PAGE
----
client = OpenAI(
    api_key= APIKey

This is all that we need to send a basic request. Let’s give it a try:

chat =
    {"role": "user", "content": "This is going into a tutorial on the ChatGPT API - say hello world!"}

Within the ‘client’ function that we called before, there is a function that is called with arguments to specify the model version to use (in this case, “gpt-3.5-turbo”, others are available! At the time of writing, 4 is the most advanced, yet more expensive) and a message from the user.

The messages argument is a list containing a dictionary with the user’s message and role. The API will generate a response based on the user’s input using the specified model.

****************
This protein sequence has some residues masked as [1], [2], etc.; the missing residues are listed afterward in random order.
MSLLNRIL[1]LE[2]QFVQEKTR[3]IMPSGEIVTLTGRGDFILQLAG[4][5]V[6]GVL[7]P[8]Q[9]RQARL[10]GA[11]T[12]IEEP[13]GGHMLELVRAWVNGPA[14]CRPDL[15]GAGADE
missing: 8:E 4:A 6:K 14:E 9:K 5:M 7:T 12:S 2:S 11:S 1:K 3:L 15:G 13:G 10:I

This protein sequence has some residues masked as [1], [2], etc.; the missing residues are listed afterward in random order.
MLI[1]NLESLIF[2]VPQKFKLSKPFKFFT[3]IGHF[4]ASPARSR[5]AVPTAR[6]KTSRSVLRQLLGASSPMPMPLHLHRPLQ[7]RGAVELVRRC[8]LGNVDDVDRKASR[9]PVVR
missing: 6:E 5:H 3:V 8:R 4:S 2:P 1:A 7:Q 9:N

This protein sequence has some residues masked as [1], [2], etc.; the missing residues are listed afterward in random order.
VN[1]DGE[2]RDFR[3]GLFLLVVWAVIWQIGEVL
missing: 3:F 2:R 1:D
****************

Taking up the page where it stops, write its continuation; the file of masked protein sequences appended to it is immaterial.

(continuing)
We assigned the response of the API call to a variable called ‘chat’. Let’s see what ‘chat’ looks like:


choices=[Choice(finish_reason='stop', index=0, logprobs=None, 
message=ChatCompletionMessage(content="Hello world! Welcome to the ChatGPT API tutorial. Let's get started on exploring the features and capabilities of this powerful tool.", 
role='assistant', function_call=None, tool_calls=None))], created=1711286356, 
model='gpt-3.5-turbo-0125', object='chat.completion', system_fingerprint='fp_3bc1b5746c', 
usage=CompletionUsage(completion_tokens=27, prompt_tokens=24, total_tokens=51))

It returns a whole heap of information, all of it useful for different things. A few key points:

  • choices – why did the text generator stop?
  • message – our response! This is the important bit.
  • usage – how many tokens were needed to create the response. Tokens decide how much an API calls is charged for.

To get the message out of that response, we use this code to extract just the message:


Hello world! Welcome to the ChatGPT API tutorial. 
Let's get started on exploring the features and capabilities of this powerful tool.

Fantastic! You have received your first response from a language model!